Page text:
I think what Sonja Morgan got the earliest was that I have such a silly, ridiculous side to me that is full of laughter and fun. I couldn’t get to that place with [the other women] to be able to relax until I was confident that they were all supremely clear on where I stood on the issue of liberating my people and on Blackness in America. After that, girl, we can have the best kiki of your life. But we can’t get to the kiki until we get through. Sonja was really clear on that and actually really helpful in terms of trying to translate that message for the rest of the group. And by group, I mean Ramona and Luann.

You and Luann were acquainted before the show. How did your relationship evolve throughout the season?

We go through it. Lu is a resilient woman. She’s gone through a lot with her marriage and divorce, with her arrest, with sobriety, and I have a lot of respect for Luann as a result of that resilience and what she’s been able to accomplish. I think all relationships are based on respect, and I think it took Luann a minute to develop a baseline of respect for who I am. I’d like to think we got there throughout the course of the season.

Was your relationship with Ramona as tense as the trailer teased?

Ramona is the person I think people anticipated me having the most conflict with, but it really didn’t turn out that way. We go at it at various points, mainly because Ramona is a runner from conflict, and I can be very direct. I’ve got the memory of an elephant, so if you do or say something that doesn’t sit well with me, I’m going to be side-eyeing you until we talk about it. I had to be really clear on where she stood with her value system around Black people in America, and you’re going to see that play out in a really big way pretty early on in the season. Once we got through those challenges, Ramona and I had the best of times together. We actually share very similar fashion sense, which is really peculiar, and we have the exact same body measurements and shared some clothes. We have a very unique, crazy relationship.

In the premiere episode, you mention that you’re dating someone. How much will we see that relationship play out on camera?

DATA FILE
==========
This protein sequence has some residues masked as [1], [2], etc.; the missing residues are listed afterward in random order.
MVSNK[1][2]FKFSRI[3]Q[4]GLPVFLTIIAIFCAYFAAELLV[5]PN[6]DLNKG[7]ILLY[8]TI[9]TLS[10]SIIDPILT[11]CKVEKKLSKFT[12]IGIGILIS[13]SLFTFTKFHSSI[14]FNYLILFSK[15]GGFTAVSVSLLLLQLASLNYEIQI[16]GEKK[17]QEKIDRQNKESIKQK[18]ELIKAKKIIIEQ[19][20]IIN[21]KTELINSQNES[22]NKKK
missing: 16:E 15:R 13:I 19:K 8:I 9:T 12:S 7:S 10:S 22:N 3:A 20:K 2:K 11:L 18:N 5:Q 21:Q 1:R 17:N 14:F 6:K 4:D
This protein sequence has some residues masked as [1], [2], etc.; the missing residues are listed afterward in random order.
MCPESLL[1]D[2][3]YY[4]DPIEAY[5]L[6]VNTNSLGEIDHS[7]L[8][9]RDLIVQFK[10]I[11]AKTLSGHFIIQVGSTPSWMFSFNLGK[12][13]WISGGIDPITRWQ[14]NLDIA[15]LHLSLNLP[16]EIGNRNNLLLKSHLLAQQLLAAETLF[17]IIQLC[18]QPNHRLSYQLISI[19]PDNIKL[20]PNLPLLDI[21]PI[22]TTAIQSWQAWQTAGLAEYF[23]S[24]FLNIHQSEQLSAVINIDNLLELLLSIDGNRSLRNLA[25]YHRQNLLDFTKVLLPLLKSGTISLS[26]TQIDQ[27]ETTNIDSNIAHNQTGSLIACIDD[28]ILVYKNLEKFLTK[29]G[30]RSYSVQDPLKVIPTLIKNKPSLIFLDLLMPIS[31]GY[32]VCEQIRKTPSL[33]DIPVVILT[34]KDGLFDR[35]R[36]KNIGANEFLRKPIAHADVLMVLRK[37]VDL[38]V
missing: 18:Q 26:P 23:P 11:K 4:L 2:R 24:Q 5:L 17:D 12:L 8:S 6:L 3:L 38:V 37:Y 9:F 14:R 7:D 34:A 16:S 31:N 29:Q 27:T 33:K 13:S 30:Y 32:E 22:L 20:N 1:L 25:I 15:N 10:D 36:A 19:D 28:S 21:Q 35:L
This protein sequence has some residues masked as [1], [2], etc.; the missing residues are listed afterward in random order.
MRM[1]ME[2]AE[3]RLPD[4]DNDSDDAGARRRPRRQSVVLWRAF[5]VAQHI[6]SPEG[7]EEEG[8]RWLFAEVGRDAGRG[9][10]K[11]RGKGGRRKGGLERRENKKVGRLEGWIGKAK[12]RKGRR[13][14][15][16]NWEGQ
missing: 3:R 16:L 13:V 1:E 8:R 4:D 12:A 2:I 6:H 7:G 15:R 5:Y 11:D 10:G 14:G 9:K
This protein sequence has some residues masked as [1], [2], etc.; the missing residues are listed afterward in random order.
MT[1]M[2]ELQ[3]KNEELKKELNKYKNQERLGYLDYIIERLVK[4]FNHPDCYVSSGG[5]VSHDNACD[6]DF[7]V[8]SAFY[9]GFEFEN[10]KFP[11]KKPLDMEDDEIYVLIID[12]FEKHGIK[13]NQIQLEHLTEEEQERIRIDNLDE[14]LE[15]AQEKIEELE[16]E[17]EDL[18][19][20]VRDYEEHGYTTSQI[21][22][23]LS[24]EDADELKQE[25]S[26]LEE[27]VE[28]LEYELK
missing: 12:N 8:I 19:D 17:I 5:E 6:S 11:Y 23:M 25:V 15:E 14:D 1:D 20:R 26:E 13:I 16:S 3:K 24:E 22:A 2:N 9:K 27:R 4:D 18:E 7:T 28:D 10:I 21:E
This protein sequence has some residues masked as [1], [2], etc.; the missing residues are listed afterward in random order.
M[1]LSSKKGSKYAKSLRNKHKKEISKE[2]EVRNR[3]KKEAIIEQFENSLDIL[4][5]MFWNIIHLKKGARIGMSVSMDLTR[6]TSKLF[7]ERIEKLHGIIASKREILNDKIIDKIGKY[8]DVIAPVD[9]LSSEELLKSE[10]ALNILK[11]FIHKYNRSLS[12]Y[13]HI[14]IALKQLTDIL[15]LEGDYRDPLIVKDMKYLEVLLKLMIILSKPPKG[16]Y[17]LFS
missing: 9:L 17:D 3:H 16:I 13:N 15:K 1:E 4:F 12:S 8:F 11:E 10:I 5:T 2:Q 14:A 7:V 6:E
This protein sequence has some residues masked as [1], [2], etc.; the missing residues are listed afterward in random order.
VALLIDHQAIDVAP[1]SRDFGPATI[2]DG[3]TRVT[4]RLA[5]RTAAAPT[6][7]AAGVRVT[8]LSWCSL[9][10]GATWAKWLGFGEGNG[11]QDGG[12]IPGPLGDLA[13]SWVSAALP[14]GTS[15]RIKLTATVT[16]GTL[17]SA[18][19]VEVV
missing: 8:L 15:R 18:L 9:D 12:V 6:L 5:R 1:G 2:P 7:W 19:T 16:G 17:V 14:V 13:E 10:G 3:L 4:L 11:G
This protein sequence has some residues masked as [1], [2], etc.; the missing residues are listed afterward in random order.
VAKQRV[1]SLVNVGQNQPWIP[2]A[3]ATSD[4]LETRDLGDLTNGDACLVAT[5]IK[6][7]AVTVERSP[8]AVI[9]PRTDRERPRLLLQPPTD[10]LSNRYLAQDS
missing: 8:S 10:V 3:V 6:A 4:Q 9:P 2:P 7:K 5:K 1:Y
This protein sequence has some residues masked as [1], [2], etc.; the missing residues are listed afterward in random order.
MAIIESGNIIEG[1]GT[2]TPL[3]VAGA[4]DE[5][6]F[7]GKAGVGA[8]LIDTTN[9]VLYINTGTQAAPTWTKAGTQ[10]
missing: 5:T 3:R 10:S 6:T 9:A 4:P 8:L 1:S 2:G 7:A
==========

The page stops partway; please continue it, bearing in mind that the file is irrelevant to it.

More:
I cannot give it all away. What I will tell you is I’m very transparent the whole time through. I hold no cards back, and I really put my heart on my sleeve in a way I’ve never done in my whole career. I think that was the biggest challenge for me. I’ve been fiercely private about my personal life my entire public career. You will not see a trace of anybody on my Instagram or social media or anything. I’ve always wanted to lead with the work and be taken seriously as an attorney and a journalist and all the things. And that’s the opposite of Housewives. You have to lead with your heart and your spirit and all the emotions. It’s so scary for me, but I think it was a really big part of my journey.

Were you able to slow down your “golden ambitions to dominate the world,” as you put it, in order to focus on starting a family?

I’m still working on it. It’s a hard train to slow down. I’m very much of a generation of young women who were told to go to school and get a great career and dominate. Nowhere along the road did anybody say, “Oh, by the way, take a beat and fall in love, build a successful marriage, and start a family.” I think I convinced myself that I didn’t need a husband — especially after my first divorce, which was 10 years ago. It was what I call a starter marriage: in, out, done within a year. It was like OK, been there, done that, all men slow me down, not interested. I definitely don’t need kids, they cost too much, and they eat into your shoe budget. Then I found myself about two years ago realizing that I would love a love story, and I want a second chance at that. I want to be a good wife, and I want to put someone else first, and I want to be a mom and I want to have a legacy. I want those things, and I’m scared to death that I won’t have them. But I know I won’t have them if I don’t try to get them.

Are you single right now?

That’s a spoiler!

You’ve said you joined Fox News to be a disruptor. How did that experience prepare you for RHONY?

There’s a lot of correlation. I don’t think I joined the 13th season of RHONY as the first Black Housewife to be comfortable. I also came to be disruptive, but in the most positive way, just like I did at Fox News. That was the challenge: to push and be pushed as well. I’m not somebody who likes complacency or complicit behavior.

This interview has been edited and condensed for clarity.